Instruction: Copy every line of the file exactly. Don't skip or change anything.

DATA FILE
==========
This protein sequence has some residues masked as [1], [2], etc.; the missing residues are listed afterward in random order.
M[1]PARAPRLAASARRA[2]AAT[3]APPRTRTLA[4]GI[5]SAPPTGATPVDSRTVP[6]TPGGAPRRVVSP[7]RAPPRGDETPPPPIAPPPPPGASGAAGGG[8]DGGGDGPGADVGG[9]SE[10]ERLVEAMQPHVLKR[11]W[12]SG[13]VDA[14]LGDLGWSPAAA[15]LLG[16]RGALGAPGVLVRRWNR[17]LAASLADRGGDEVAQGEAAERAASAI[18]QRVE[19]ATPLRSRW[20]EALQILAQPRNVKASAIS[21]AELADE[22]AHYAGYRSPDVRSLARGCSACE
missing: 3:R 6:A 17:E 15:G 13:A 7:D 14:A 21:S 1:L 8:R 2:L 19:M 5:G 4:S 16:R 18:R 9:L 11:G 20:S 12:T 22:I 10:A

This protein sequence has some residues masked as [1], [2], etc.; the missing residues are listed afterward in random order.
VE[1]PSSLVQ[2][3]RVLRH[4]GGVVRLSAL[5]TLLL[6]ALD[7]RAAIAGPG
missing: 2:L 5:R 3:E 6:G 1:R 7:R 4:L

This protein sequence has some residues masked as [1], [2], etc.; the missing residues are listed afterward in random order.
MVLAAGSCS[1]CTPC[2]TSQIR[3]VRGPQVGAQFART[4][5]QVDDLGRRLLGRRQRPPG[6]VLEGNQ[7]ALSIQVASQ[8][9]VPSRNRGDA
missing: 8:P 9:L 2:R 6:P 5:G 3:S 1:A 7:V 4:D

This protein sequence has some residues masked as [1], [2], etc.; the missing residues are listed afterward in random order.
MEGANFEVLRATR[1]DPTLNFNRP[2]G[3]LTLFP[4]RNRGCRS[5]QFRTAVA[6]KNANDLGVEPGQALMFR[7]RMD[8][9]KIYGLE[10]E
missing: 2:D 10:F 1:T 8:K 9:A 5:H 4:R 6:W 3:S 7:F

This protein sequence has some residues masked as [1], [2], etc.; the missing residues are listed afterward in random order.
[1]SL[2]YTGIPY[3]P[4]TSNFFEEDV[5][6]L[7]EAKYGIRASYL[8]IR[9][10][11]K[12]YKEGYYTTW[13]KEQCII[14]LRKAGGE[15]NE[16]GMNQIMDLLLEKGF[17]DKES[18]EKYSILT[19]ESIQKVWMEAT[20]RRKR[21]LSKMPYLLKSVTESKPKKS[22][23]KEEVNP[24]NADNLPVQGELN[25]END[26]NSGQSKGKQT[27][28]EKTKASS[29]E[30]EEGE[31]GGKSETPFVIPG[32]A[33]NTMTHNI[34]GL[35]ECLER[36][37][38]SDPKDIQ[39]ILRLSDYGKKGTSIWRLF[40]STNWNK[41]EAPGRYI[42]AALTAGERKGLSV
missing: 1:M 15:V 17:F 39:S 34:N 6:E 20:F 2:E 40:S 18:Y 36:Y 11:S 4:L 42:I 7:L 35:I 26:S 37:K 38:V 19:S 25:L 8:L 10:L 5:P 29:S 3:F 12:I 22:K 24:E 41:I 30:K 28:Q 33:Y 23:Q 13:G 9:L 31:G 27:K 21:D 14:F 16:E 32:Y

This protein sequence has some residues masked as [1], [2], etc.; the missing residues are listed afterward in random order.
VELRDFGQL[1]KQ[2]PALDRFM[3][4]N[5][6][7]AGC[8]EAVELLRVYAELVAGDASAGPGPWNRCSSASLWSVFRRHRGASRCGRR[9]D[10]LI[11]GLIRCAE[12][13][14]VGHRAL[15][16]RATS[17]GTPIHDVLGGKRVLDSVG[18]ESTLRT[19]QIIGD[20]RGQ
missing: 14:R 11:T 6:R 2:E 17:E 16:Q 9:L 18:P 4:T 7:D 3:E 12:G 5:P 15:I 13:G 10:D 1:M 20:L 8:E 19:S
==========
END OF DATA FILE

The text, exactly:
This protein sequence has some residues masked as [1], [2], etc.; the missing residues are listed afterward in random order.
M[1]PARAPRLAASARRA[2]AAT[3]APPRTRTLA[4]GI[5]SAPPTGATPVDSRTVP[6]TPGGAPRRVVSP[7]RAPPRGDETPPPPIAPPPPPGASGAAGGG[8]DGGGDGPGADVGG[9]SE[10]ERLVEAMQPHVLKR[11]W[12]SG[13]VDA[14]LGDLGWSPAAA[15]LLG[16]RGALGAPGVLVRRWNR[17]LAASLADRGGDEVAQGEAAERAASAI[18]QRVE[19]ATPLRSRW[20]EALQILAQPRNVKASAIS[21]AELADE[22]AHYAGYRSPDVRSLARGCSACE
missing: 3:R 6:A 17:E 15:G 13:A 7:D 14:A 21:S 1:L 8:R 2:L 19:M 5:G 4:S 16:R 18:R 9:L 11:G 20:S 12:T 22:I 10:A

This protein sequence has some residues masked as [1], [2], etc.; the missing residues are listed afterward in random order.
VE[1]PSSLVQ[2][3]RVLRH[4]GGVVRLSAL[5]TLLL[6]ALD[7]RAAIAGPG
missing: 2:L 5:R 3:E 6:G 1:R 7:R 4:L

This protein sequence has some residues masked as [1], [2], etc.; the missing residues are listed afterward in random order.
MVLAAGSCS[1]CTPC[2]TSQIR[3]VRGPQVGAQFART[4][5]QVDDLGRRLLGRRQRPPG[6]VLEGNQ[7]ALSIQVASQ[8][9]VPSRNRGDA
missing: 8:P 9:L 2:R 6:P 5:G 3:S 1:A 7:V 4:D

This protein sequence has some residues masked as [1], [2], etc.; the missing residues are listed afterward in random order.
MEGANFEVLRATR[1]DPTLNFNRP[2]G[3]LTLFP[4]RNRGCRS[5]QFRTAVA[6]KNANDLGVEPGQALMFR[7]RMD[8][9]KIYGLE[10]E
missing: 2:D 10:F 1:T 8:K 9:A 5:H 4:R 6:W 3:S 7:F

This protein sequence has some residues masked as [1], [2], etc.; the missing residues are listed afterward in random order.
[1]SL[2]YTGIPY[3]P[4]TSNFFEEDV[5][6]L[7]EAKYGIRASYL[8]IR[9][10][11]K[12]YKEGYYTTW[13]KEQCII[14]LRKAGGE[15]NE[16]GMNQIMDLLLEKGF[17]DKES[18]EKYSILT[19]ESIQKVWMEAT[20]RRKR[21]LSKMPYLLKSVTESKPKKS[22][23]KEEVNP[24]NADNLPVQGELN[25]END[26]NSGQSKGKQT[27][28]EKTKASS[29]E[30]EEGE[31]GGKSETPFVIPG[32]A[33]NTMTHNI[34]GL[35]ECLER[36][37][38]SDPKDIQ[39]ILRLSDYGKKGTSIWRLF[40]STNWNK[41]EAPGRYI[42]AALTAGERKGLSV
missing: 1:M 15:V 17:F 39:S 34:N 6:E 20:F 2:E 40:S 18:Y 36:Y 11:S 4:L 42:I 7:L 35:I 26:S 37:K 38:V 19:S 25:L 8:L 10:L 5:P 29:S 3:F 12:I 22:K 24:E 41:I 30:K 28:Q 33:Y 23:Q 13:G 9:L 31:G 27:K 21:D 14:F 16:E 32:Y

This protein sequence has some residues masked as [1], [2], etc.; the missing residues are listed afterward in random order.
VELRDFGQL[1]KQ[2]PALDRFM[3][4]N[5][6][7]AGC[8]EAVELLRVYAELVAGDASAGPGPWNRCSSASLWSVFRRHRGASRCGRR[9]D[10]LI[11]GLIRCAE[12][13][14]VGHRAL[15][16]RATS[17]GTPIHDVLGGKRVLDSVG[18]ESTLRT[19]QIIGD[20]RGQ
missing: 14:R 11:T 6:R 2:E 17:E 16:Q 9:L 18:P 4:T 7:D 3:E 12:G 5:P 15:I 13:G 10:D 1:M 20:L 8:E 19:S